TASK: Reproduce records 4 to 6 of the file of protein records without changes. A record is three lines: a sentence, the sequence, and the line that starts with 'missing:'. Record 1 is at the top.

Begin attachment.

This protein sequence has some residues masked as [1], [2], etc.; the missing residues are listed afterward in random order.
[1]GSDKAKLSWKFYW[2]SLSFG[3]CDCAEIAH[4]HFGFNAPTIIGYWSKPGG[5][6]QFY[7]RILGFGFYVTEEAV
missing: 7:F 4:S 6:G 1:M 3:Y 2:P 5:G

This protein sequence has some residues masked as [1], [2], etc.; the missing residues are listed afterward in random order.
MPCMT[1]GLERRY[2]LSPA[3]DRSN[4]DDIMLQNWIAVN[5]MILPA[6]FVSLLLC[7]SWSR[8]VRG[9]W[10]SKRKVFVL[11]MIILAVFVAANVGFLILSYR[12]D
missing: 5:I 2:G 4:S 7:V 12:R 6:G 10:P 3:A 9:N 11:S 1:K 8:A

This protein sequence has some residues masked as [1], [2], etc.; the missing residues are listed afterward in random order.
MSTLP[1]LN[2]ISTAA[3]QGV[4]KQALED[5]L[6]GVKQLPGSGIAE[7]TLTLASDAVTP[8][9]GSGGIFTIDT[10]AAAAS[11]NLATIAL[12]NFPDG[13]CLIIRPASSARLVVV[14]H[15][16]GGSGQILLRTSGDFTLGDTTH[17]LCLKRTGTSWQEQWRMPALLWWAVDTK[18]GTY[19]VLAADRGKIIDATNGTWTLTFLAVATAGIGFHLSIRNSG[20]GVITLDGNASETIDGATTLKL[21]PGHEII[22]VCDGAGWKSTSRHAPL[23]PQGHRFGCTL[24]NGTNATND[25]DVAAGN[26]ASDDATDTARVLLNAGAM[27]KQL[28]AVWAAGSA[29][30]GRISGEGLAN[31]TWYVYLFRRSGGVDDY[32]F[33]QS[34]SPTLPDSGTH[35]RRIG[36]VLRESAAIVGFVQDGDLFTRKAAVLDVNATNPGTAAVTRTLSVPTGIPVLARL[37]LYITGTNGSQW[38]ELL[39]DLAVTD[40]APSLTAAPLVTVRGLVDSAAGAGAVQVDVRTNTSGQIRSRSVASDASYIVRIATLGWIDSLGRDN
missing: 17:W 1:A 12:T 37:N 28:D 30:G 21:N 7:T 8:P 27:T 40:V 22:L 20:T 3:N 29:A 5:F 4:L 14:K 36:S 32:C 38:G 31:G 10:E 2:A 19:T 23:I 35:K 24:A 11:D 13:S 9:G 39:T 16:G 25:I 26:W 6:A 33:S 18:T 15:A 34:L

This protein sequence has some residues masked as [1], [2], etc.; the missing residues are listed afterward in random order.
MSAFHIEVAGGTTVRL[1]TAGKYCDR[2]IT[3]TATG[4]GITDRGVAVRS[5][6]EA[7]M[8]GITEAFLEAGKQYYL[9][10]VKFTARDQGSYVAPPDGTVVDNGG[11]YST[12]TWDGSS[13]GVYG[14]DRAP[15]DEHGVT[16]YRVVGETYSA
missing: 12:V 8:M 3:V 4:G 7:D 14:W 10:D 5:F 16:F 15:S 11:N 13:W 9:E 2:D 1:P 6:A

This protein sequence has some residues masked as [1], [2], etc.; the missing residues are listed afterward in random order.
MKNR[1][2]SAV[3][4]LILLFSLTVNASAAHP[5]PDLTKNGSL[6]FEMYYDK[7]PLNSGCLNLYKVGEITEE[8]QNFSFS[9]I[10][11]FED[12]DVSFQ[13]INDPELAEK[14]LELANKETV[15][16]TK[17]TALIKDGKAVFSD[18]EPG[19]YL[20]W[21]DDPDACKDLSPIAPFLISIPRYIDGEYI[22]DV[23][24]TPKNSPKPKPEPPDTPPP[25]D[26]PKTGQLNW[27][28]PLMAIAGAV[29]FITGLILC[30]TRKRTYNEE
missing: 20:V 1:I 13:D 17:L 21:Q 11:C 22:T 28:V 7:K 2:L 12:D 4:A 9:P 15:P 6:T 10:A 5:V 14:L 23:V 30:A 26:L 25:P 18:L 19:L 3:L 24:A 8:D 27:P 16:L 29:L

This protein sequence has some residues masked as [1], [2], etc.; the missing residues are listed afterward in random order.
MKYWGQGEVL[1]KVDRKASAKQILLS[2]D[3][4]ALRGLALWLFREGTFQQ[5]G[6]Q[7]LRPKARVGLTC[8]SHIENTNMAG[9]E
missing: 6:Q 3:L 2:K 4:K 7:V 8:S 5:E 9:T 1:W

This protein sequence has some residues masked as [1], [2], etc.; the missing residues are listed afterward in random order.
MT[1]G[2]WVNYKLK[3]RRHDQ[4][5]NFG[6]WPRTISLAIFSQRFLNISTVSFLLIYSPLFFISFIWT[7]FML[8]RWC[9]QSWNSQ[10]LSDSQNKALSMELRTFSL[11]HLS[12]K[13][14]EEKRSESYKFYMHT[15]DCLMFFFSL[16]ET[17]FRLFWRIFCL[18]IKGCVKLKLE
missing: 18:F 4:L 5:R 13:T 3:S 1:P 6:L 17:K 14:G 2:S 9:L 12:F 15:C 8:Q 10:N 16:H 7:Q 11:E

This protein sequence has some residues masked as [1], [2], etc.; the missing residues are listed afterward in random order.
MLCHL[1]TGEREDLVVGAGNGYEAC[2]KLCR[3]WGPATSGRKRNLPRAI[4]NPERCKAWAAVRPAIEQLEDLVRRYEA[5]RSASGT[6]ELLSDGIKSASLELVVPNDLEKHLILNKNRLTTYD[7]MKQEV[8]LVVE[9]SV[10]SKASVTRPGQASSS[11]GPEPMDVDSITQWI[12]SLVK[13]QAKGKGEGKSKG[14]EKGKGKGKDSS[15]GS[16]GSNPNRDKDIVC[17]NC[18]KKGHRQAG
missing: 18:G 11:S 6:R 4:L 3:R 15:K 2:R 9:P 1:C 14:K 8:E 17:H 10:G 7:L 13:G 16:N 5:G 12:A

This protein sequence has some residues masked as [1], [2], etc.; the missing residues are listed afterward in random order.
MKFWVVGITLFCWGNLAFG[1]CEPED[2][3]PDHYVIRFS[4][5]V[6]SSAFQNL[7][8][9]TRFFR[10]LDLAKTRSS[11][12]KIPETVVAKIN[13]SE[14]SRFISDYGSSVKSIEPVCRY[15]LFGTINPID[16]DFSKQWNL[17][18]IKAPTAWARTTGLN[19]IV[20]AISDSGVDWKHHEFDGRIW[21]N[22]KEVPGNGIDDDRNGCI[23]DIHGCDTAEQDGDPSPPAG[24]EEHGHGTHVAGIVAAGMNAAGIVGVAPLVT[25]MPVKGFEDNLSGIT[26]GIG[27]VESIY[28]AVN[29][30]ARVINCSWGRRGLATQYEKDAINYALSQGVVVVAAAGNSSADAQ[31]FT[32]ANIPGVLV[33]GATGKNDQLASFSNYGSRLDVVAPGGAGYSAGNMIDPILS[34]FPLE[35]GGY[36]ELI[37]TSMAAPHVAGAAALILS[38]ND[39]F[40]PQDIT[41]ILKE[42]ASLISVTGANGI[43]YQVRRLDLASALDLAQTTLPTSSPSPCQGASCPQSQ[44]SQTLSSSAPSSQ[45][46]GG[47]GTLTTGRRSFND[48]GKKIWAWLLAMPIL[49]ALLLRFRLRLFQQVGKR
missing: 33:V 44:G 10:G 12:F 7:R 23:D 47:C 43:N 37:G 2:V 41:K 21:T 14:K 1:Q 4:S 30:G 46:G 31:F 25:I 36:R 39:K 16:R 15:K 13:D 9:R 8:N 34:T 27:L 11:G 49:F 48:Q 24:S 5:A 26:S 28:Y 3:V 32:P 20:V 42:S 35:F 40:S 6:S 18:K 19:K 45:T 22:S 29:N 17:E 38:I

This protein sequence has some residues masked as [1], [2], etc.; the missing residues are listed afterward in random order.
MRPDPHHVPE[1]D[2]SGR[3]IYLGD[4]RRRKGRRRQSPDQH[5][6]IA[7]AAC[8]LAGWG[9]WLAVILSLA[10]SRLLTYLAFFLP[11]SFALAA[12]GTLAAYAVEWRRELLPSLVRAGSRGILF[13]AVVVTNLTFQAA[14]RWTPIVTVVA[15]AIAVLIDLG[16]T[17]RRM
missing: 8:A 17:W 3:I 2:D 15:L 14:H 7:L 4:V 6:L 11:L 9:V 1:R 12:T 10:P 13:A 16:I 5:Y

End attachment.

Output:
This protein sequence has some residues masked as [1], [2], etc.; the missing residues are listed afterward in random order.
MSAFHIEVAGGTTVRL[1]TAGKYCDR[2]IT[3]TATG[4]GITDRGVAVRS[5][6]EA[7]M[8]GITEAFLEAGKQYYL[9][10]VKFTARDQGSYVAPPDGTVVDNGG[11]YST[12]TWDGSS[13]GVYG[14]DRAP[15]DEHGVT[16]YRVVGETYSA
missing: 12:V 8:M 3:V 4:G 7:D 14:W 10:D 5:F 16:F 15:S 11:N 13:W 9:E 2:D 1:P 6:A

This protein sequence has some residues masked as [1], [2], etc.; the missing residues are listed afterward in random order.
MKNR[1][2]SAV[3][4]LILLFSLTVNASAAHP[5]PDLTKNGSL[6]FEMYYDK[7]PLNSGCLNLYKVGEITEE[8]QNFSFS[9]I[10][11]FED[12]DVSFQ[13]INDPELAEK[14]LELANKETV[15][16]TK[17]TALIKDGKAVFSD[18]EPG[19]YL[20]W[21]DDPDACKDLSPIAPFLISIPRYIDGEYI[22]DV[23][24]TPKNSPKPKPEPPDTPPP[25]D[26]PKTGQLNW[27][28]PLMAIAGAV[29]FITGLILC[30]TRKRTYNEE
missing: 20:V 1:I 13:D 17:L 21:Q 11:C 22:T 28:V 7:K 2:L 12:D 4:A 9:P 15:P 6:T 10:A 5:V 14:L 23:V 30:A 26:L 25:P 18:L 19:L 3:L 24:A 8:D 27:P 16:L 29:L

This protein sequence has some residues masked as [1], [2], etc.; the missing residues are listed afterward in random order.
MKYWGQGEVL[1]KVDRKASAKQILLS[2]D[3][4]ALRGLALWLFREGTFQQ[5]G[6]Q[7]LRPKARVGLTC[8]SHIENTNMAG[9]E
missing: 6:Q 3:L 2:K 4:K 7:V 8:S 5:E 9:T 1:W